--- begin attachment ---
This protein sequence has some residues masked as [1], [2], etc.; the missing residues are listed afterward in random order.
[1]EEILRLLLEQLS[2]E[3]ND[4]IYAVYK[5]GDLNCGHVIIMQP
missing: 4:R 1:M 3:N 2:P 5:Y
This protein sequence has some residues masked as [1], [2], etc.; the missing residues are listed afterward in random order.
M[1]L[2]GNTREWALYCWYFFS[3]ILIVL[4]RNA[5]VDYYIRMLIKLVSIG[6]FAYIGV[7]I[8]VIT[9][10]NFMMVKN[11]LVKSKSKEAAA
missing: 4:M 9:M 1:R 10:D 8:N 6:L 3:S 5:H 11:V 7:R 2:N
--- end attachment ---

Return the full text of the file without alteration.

This protein sequence has some residues masked as [1], [2], etc.; the missing residues are listed afterward in random order.
[1]EEILRLLLEQLS[2]E[3]ND[4]IYAVYK[5]GDLNCGHVIIMQP
missing: 4:R 1:M 3:N 2:P 5:Y
This protein sequence has some residues masked as [1], [2], etc.; the missing residues are listed afterward in random order.
M[1]L[2]GNTREWALYCWYFFS[3]ILIVL[4]RNA[5]VDYYIRMLIKLVSIG[6]FAYIGV[7]I[8]VIT[9][10]NFMMVKN[11]LVKSKSKEAAA
missing: 4:M 9:M 1:R 10:D 8:N 6:L 3:S 5:H 11:V 7:R 2:N